Handicap Placards in North Carolina
Most major parking lots in North Carolina will have one or a few blue-painted parking spaces close to a building’s entrance, along with a wheelchair ramp, which are reserved specifically for disabled drivers. These licensed drivers are allowed to apply for special parking placards which give them access to these spaces; anyone else caught parking in a handicap spot will face fines and a possible towing of their vehicle. This program exists to spare people who have limited mobility the trouble of crossing great distances to get to their destinations once they park their cars.
What Defines a Disabled Driver?
Handicaps and disabilities, for the purposes of qualifying for a handicap parking placard, are defined by the DMV by how they affect a person’s mobility. Someone who is unable to move on foot more than 200 feet without having to take a break is considered disabled, as is someone who relies on special equipment such as crutches, canes, braces, prosthetics, or wheelchairs to get around.
Diseases which affect other organs in the body can ultimately restrict our motion as well. Lung disease and heart conditions can make it difficult for people to get around, as can blindness or overall arthritis. If you are not sure if your mobility impairment qualifies you for a disabled license plate or placard, ask your doctor.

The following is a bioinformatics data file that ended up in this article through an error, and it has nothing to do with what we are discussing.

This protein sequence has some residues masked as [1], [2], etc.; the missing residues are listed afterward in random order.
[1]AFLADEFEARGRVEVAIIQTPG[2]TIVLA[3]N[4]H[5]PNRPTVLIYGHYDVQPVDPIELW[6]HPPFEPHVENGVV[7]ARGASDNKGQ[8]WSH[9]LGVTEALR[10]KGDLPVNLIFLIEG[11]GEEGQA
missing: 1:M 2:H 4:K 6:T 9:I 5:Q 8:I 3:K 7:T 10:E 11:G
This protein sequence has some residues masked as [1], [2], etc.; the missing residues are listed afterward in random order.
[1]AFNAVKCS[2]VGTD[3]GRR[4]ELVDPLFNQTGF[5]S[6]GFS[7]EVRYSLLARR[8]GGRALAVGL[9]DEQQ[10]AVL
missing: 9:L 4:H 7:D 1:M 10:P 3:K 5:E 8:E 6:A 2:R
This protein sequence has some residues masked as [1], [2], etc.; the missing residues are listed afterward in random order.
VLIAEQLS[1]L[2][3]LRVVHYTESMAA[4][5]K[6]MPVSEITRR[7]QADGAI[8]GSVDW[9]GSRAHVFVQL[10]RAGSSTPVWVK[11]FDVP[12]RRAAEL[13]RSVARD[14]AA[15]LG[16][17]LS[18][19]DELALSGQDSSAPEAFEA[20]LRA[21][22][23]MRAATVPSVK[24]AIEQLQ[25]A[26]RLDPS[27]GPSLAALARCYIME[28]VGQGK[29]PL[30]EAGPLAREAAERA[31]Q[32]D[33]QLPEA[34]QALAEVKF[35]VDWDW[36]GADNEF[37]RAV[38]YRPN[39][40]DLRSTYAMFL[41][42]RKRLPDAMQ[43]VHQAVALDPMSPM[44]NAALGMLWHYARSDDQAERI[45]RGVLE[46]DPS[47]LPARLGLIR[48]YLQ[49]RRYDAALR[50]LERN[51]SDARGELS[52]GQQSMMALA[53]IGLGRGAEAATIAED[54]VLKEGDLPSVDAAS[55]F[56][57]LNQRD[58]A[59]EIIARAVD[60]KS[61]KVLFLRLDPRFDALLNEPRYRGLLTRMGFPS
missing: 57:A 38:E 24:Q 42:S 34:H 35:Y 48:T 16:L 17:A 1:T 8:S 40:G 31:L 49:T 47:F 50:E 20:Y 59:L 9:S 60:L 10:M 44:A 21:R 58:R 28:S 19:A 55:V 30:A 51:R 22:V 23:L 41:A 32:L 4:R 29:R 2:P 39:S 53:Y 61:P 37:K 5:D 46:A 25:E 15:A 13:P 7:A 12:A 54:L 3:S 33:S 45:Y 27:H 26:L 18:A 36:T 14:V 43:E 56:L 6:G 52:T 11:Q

Applying for a Handicap Placard or License Plate
To apply for a permanent handicap dashboard placard or license plate, complete an Application for Disability Parking Placard and have it signed and verified by a medical professional. Your doctor will determine the realistic length of your disability. This is to prevent abuse of the system by individuals who recover from their disabilities yet continue to use their placard for special parking privileges. Some conditions qualify for a permanent disability, while others may be recovered from in a matter of months. There is a small fee for each placard a person applies for, and each driver is limited to two placards total.
Driving Restrictions for Handicapped People
Disabilities come in many forms. People with disabilities are not prevented from getting a drivers license, so long as the disability does not affect their ability to drive safely. Many types of disabilities will not remove a person’s ability to drive completely, but may place certain restrictions on what they can do (such as a paraplegic driver requiring hand controls for their brakes and accelerator). These restrictions will be identified when you apply for your license.